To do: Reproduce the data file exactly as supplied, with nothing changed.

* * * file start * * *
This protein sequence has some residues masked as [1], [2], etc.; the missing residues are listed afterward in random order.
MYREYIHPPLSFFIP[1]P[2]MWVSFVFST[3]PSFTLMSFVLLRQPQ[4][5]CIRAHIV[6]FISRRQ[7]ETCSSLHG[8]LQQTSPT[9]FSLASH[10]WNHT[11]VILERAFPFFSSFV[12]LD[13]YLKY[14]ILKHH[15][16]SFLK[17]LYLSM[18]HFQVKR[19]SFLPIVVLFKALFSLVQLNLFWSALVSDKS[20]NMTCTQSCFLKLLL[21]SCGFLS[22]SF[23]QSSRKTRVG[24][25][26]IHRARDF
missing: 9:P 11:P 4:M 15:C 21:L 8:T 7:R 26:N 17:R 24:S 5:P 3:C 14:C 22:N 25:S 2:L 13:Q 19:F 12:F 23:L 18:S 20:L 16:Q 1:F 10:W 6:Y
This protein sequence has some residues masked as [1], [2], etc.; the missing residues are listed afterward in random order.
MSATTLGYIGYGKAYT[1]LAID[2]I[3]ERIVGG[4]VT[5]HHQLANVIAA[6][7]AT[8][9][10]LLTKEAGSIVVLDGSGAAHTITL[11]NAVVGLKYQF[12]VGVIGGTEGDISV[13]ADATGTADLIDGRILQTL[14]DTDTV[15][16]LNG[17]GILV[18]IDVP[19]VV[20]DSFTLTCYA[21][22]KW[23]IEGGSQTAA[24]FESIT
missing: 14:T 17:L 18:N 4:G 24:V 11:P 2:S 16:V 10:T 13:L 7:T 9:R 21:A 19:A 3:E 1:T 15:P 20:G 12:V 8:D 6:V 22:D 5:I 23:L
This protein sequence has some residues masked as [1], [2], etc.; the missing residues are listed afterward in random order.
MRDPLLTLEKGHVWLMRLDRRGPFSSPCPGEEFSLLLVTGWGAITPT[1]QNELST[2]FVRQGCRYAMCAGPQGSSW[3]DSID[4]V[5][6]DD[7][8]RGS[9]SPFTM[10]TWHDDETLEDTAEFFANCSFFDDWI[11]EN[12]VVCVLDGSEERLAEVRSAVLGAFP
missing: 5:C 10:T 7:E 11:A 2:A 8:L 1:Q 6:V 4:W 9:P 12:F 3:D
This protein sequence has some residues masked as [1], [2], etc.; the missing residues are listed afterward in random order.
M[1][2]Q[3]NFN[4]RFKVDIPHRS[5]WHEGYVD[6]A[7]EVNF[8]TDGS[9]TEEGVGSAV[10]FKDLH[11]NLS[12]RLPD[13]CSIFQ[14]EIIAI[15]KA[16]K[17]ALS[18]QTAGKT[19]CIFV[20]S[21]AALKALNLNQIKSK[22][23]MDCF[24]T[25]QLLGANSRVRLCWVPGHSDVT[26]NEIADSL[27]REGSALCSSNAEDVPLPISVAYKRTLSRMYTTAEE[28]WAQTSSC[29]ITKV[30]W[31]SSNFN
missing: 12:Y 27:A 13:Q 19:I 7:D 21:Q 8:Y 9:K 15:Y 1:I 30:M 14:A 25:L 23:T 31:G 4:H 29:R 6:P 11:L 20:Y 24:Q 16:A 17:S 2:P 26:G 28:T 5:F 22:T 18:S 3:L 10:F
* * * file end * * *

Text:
This protein sequence has some residues masked as [1], [2], etc.; the missing residues are listed afterward in random order.
MYREYIHPPLSFFIP[1]P[2]MWVSFVFST[3]PSFTLMSFVLLRQPQ[4][5]CIRAHIV[6]FISRRQ[7]ETCSSLHG[8]LQQTSPT[9]FSLASH[10]WNHT[11]VILERAFPFFSSFV[12]LD[13]YLKY[14]ILKHH[15][16]SFLK[17]LYLSM[18]HFQVKR[19]SFLPIVVLFKALFSLVQLNLFWSALVSDKS[20]NMTCTQSCFLKLLL[21]SCGFLS[22]SF[23]QSSRKTRVG[24][25][26]IHRARDF
missing: 9:P 11:P 4:M 15:C 21:L 8:T 7:R 26:N 17:R 24:S 5:P 3:C 14:C 22:N 25:S 2:L 13:Q 19:F 12:F 23:L 18:S 20:L 16:Q 1:F 10:W 6:Y
This protein sequence has some residues masked as [1], [2], etc.; the missing residues are listed afterward in random order.
MSATTLGYIGYGKAYT[1]LAID[2]I[3]ERIVGG[4]VT[5]HHQLANVIAA[6][7]AT[8][9][10]LLTKEAGSIVVLDGSGAAHTITL[11]NAVVGLKYQF[12]VGVIGGTEGDISV[13]ADATGTADLIDGRILQTL[14]DTDTV[15][16]LNG[17]GILV[18]IDVP[19]VV[20]DSFTLTCYA[21][22]KW[23]IEGGSQTAA[24]FESIT
missing: 14:T 17:L 18:N 4:G 24:V 11:P 2:S 16:V 10:T 13:L 7:T 9:R 21:A 19:A 3:E 1:T 15:P 20:G 12:V 8:D 6:V 22:D 5:I 23:L
This protein sequence has some residues masked as [1], [2], etc.; the missing residues are listed afterward in random order.
MRDPLLTLEKGHVWLMRLDRRGPFSSPCPGEEFSLLLVTGWGAITPT[1]QNELST[2]FVRQGCRYAMCAGPQGSSW[3]DSID[4]V[5][6]DD[7][8]RGS[9]SPFTM[10]TWHDDETLEDTAEFFANCSFFDDWI[11]EN[12]VVCVLDGSEERLAEVRSAVLGAFP
missing: 5:C 10:T 7:E 11:A 2:A 8:L 1:Q 6:V 4:W 9:P 12:F 3:D
This protein sequence has some residues masked as [1], [2], etc.; the missing residues are listed afterward in random order.
M[1][2]Q[3]NFN[4]RFKVDIPHRS[5]WHEGYVD[6]A[7]EVNF[8]TDGS[9]TEEGVGSAV[10]FKDLH[11]NLS[12]RLPD[13]CSIFQ[14]EIIAI[15]KA[16]K[17]ALS[18]QTAGKT[19]CIFV[20]S[21]AALKALNLNQIKSK[22][23]MDCF[24]T[25]QLLGANSRVRLCWVPGHSDVT[26]NEIADSL[27]REGSALCSSNAEDVPLPISVAYKRTLSRMYTTAEE[28]WAQTSSC[29]ITKV[30]W[31]SSNFN
missing: 12:Y 27:A 13:Q 19:I 7:D 21:Q 8:Y 9:K 15:Y 1:I 30:M 14:A 25:L 23:T 31:G 4:H 29:R 6:P 11:L 20:Y 24:Q 16:A 17:S 2:P 26:G 28:T 5:F 22:T 18:S 3:L 10:F